Facebook is testing a new feature that allows paying news subscribers to link their Facebook accounts to their subscriptions. Once they have done that, such users will not be required to log in to their news subscription account in order to view articles from those publishers.
The feature is intended to create a better news consumption experience on the platform as readers won’t have to login to access paywalled articles from publishers they are already subscribed to.
Publishers in all world regions are building sustainable, enduring relationships with loyal readers. Through account linking, we hope that Facebook can be a powerful extension of those efforts, helping news organizations drive deeper subscriber engagement and bring more paying readers to their high-quality journalism, which is the foundation of keeping communities informed and connected.David Grant, Program Manager, Facebook Journalism Project’s Accelerator program
“Translate to greater retention and customer satisfaction”
The company said that once a subscriber links their accounts, it will show them more content from that specific publisher. And that it’s also “developing and [plans] to introduce additional subscriber experiences over time.”
Facebook has been testing the feature with a small group of publishers, and said that it shows potential for subscriber engagement and content distribution. It found that users who linked their accounts made an average of 111% more article clicks compared to those who weren’t part of the test group. Also publishers’ Facebook followers jumped from 34% to more than 97% among subscribers who had linked their accounts.
Publishers already testing this feature include The Atlanta Journal-Constitution, The Athletic and the Winnipeg Free Press. “People have account and password fatigue and so it is not surprising that one of our most common reader complaints is that they have to login too often, and of course when it happens they do not remember their username, or password,” said Christian Panson, VP of digital at Winnipeg Free Press.
Once a reader has linked their subscription, any visit to us from Facebook delivers a seamless and frictionless experience directly to the content they expect. We expect that this will help us to build longer and more frequent engagement with our customers, which will translate to greater retention and customer satisfaction, and maybe a bit less customer support.Christian Panson, VP of digital at Winnipeg Free Press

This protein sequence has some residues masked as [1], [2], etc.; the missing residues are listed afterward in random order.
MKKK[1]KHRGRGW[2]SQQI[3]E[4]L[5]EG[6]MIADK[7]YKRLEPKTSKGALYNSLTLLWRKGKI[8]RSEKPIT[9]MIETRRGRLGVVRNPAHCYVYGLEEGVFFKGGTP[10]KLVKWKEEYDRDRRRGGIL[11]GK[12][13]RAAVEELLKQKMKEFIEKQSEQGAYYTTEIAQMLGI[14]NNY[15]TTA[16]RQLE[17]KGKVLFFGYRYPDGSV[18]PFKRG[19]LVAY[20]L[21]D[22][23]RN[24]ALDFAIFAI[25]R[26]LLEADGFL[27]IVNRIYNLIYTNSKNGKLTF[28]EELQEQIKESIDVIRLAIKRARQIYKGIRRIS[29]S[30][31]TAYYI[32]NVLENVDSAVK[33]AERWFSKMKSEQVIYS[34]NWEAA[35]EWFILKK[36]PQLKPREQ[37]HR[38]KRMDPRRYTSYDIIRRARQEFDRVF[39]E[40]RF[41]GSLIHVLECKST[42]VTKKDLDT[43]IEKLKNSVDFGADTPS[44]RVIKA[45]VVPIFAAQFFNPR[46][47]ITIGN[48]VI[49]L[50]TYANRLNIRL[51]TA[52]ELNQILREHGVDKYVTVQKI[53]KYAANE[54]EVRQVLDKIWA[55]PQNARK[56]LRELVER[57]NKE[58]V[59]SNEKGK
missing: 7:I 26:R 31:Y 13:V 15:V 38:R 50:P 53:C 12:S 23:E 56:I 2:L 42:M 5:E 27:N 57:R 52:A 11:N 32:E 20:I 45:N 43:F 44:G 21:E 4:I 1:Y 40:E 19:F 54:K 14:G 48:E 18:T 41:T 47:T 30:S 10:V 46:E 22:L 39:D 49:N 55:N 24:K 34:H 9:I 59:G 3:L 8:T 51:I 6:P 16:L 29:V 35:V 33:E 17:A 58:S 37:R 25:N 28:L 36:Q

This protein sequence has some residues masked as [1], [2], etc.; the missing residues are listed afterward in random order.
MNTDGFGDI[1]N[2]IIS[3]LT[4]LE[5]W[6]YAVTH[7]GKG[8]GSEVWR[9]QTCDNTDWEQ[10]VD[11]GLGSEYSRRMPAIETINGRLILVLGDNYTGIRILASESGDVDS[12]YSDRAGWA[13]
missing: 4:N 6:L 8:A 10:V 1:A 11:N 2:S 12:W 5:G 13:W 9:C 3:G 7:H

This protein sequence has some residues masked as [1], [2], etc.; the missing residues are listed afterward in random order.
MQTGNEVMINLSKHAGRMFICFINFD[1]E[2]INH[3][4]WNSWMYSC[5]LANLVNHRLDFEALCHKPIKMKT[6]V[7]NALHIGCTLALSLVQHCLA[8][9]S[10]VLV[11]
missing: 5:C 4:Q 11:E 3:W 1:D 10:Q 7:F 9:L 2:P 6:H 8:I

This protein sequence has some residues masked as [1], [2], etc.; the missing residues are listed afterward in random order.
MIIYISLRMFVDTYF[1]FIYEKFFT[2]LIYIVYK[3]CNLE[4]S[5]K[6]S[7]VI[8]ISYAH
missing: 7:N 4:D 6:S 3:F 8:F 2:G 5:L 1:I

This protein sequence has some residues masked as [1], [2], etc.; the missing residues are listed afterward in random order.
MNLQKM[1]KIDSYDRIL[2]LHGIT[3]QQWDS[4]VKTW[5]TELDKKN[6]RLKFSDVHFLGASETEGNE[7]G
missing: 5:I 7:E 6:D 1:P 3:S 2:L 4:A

“Account linking with Facebook has offered a convenient, easy way for The Athletic’s subscribers to access our in-depth storytelling while they are spending time on their favorite social media platform,” added Charlotte Winthrop, VP of Product Marketing, The Athletic. “This enhances the experience for our subscribers, keeping them engaged with The Athletic.”
“The company has come a long way”
This appears to be a more positive move from Facebook vis-à-vis publishers with whom it has had a rocky history.
It’s also in line with the company’s recent efforts to push news on its platform and compensate publishers. The social media giant launched a dedicated news section in the US last year featuring content from a wide range of publishers.
It began with over 200 general news publishers and thousands of local and regional publications in the US. They included The Wall Street Journal, Time, The Washington Post, BuzzFeed News, Bloomberg, Fox Business, Business Insider, NPR, BuzzFeed and the LA Times. The company also said that it would be paying publishers (some in millions of dollars) for making their journalism available to Facebook.
More recently Axios reported that the company is planning to accelerate the launch of Facebook News in multiple countries, including the UK, Germany, France, India and Brazil, within the next 6-12 months.
The News tab expansion is the latest effort by Facebook to pay news organizations for their work. The company has come a long way from its initial stance of refusing to pay publishers or hire human editors just two years ago.Sara Fischer, Reporter, Axios
“Unprecedented increase in the consumption of news articles”
These developments are important for publishers as Facebook continues to be a valuable source of traffic. News consumption on social media ramped up during the pandemic with Facebook in the lead. The company noted “unprecedented increase in the consumption of news articles” early on in the crisis.
More than half the articles being consumed on Facebook in the US at that time were related to the coronavirus, and 90% of the clicks to such content came from “Power News Consumers” and “Power News Discussers,” according to an internal report. This shows that avid news consumers do rely on Facebook for their news updates even for serious and complex issues.
So the company allowing users to link their news subscriptions to facilitate a seamless consumption experience on Facebook can help publishers engage them meaningfully on the platform.
The pandemic has driven unprecedented levels of traffic to digital media and also led to remarkable growth in subscriptions. Now publishers are focusing on retaining the new subscribers. Giving them more ways to consume content (on an oft-used platform) can turn out to be a powerful strategy.
When news organizations rely on outside platforms for distribution, one of the big issues is who owns the subscriber. So Facebook’s approach here may be more acceptable to publishers, as it still requires readers to subscribe to a given publication (rather than subscribing through Facebook itself).Anthony Ha, Senior Writer, TechCrunch